Questions about TT bikes + show me yours.
as TT bikes generally have a shorter top tube to pitch you further forwards and allow a more comfortbale aero position, its sometimes very difficult to draw a direct comparison between road bike sizing and TT sizing. I would guesstimate the position of your hands, when using aero bars, is greater than 15cm further forwards from the bars so you may be a bit hunched up just using the seat position changes though its what i do and a good baseline. most TT bikes have a much lower front end these days and Cadel Evans in particular rides with stem level with the top tube (though the BMC Time Machine is a rather special bike!)
have a look on http://www.timetrillingforum.co.uk as they have a good classifieds page. I thought the Transition was a bit more triathlon-centric though and the geo is slighlty more relaxed. the Dallkia F1 is a nice TT frame for the money if you can find one, bery similar to the Exocet or you can pick up a nice hand built horizontal top tube steel frame fairly cheap.Posted 5 years agoMulletus MaximusMember
Whilst watching the TdF TT on Saturday with Mrs MM she was asking about what sort of bikes they were. The conversation moved onto me wanting to build one as a winter project ready for next season and she seemed okay with that.
So for all you TT riders, what size frame did you go for in comparison to your road bikes. I ride a 54cm road bike and when set up it TT mode I move the saddle forward around 15mm so I guess I need an ETT of around 520mm to 540mm? What else do I need to look for when sizing one?
Frame wise I’ve started looking at the Planet X exorcet, Riddle, Dolan and the Chinese Carbonzone ones. Anyone have any experience of these? Ideally I’d like a Spesh Transition.
Feel free to post pictures of yours too. 😀Posted 5 years agopushbikeriderMember
I had similar issues as you did working out what size frame to get – and even then still went through three stems to get the fit spot on! I ended up with a bar to saddle distance about 50mm shorter than my road bike. You should be able to get a rough idea from looking at your current setup, working on the theoretical bar placement to get your upper arms vertical when you’re on the tri bars.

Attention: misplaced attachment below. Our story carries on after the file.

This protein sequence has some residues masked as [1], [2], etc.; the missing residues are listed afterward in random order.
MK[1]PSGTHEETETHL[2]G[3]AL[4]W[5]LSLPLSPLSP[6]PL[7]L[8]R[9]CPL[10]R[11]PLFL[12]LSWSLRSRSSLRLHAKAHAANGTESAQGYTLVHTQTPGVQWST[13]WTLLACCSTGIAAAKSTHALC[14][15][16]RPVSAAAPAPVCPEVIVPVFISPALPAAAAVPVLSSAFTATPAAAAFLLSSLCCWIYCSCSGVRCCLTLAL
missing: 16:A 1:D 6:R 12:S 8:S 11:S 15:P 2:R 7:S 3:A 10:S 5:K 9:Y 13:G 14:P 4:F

I went directly to GoToBike in China although some of the deals that PX do are rather stunning (I didn’t go with PX as their bikes only came with tubs rather than clinchers, but that could have changed now).
You can read more about it over here:
Posted 5 years agoIain GillamMember
What TT frame to get is highly dependant on your body shape; I’d recommend getting a fit first. I got a fit at Bike Science Bristol. Went in with a list of frames I liked the look of, spent an hour or so messing around on the jig and went away with a few options that would fit, bought one sans saddle and stem took it back and got fitted to the bike. All in all it was the best cash I spent on the bike. I wouldn’t view it ad a “final” fit though and I’ve since messed about with the front end, lowering it and making it narrower but that’s part of the fun. No need to be afraid of tubs either and they allow access to many more 2nd hand wheels for a lower budget.
Final few tips, try an Adamo or a cobb saddle – allowed me to get much lower comfortably, get a disc wheel or a disc cover – I never race without one it is ALWAYS faster (provided you have a frame with a wheel cut-out like almost all TT frames) unless the TT course is a hill climb.
Quick pic – don’t have one without me on it!Posted 5 years ago
I got into TT from an early age and just used my road bike with clip on bars. Once I out grew that bike for road riding, I used it for TT because it was much smaller that my road bike. After a 4 year break I’ve decided to get back into it and built up a frame I was given several years ago. The frame is a 55/55 and I’m 5’11. He had it built by Ribble in the mid ’90s to replicate Chris Boardmans record setting Cougar.Posted 5 years ago
That certainly is old school 8)
My recently ‘retired’ Omega Ti Stealth
Not done any proper pics of the new wagon yet so don’t moan about photo rules 😛
And some fat twunt trying to ride it
As far as sizing goes, both of these are basically the same size as my other road bikes. The seat angle is steeper and I have fettled with stem lengths.
The 55 tooth chain ring needs a bit of winding up though that’s nothing compared to NikB’s 77 tooth CF dustbin lid as captured here in 2009.
Finally, there are three world class two wheeler peeps in these photos of our memorial trip to Italy back in March. I’ll be VERY impressed if anyone spots all three.Posted 5 years agopushbikeriderMember
…Iain’s picture above shows the sort of position you should be aiming for – as he says a bike fit is one of the best ways of getting your bike size sorted.
+1 for an Adamo saddle too – perfect for a TT position but rather lacking in padding when you sit up!
Brant – only because I wouldn’t feel confident being able to do a roadside repair/replace of a tub having never run them before – it’s for tri rather than pure tt use so self-sufficiency was a big factor.Posted 5 years ago
H – Member
Still not cracked 20:00 yet for a 10 but there is always next year!
If you are getting a new TT bike bear in mind that lower doesnt always mean faster!
Good to see another HTC Plasma out there.
I also wouldn’t say your position necessarily look cramped. Here’s my mate Nick and his
Posted 5 years ago
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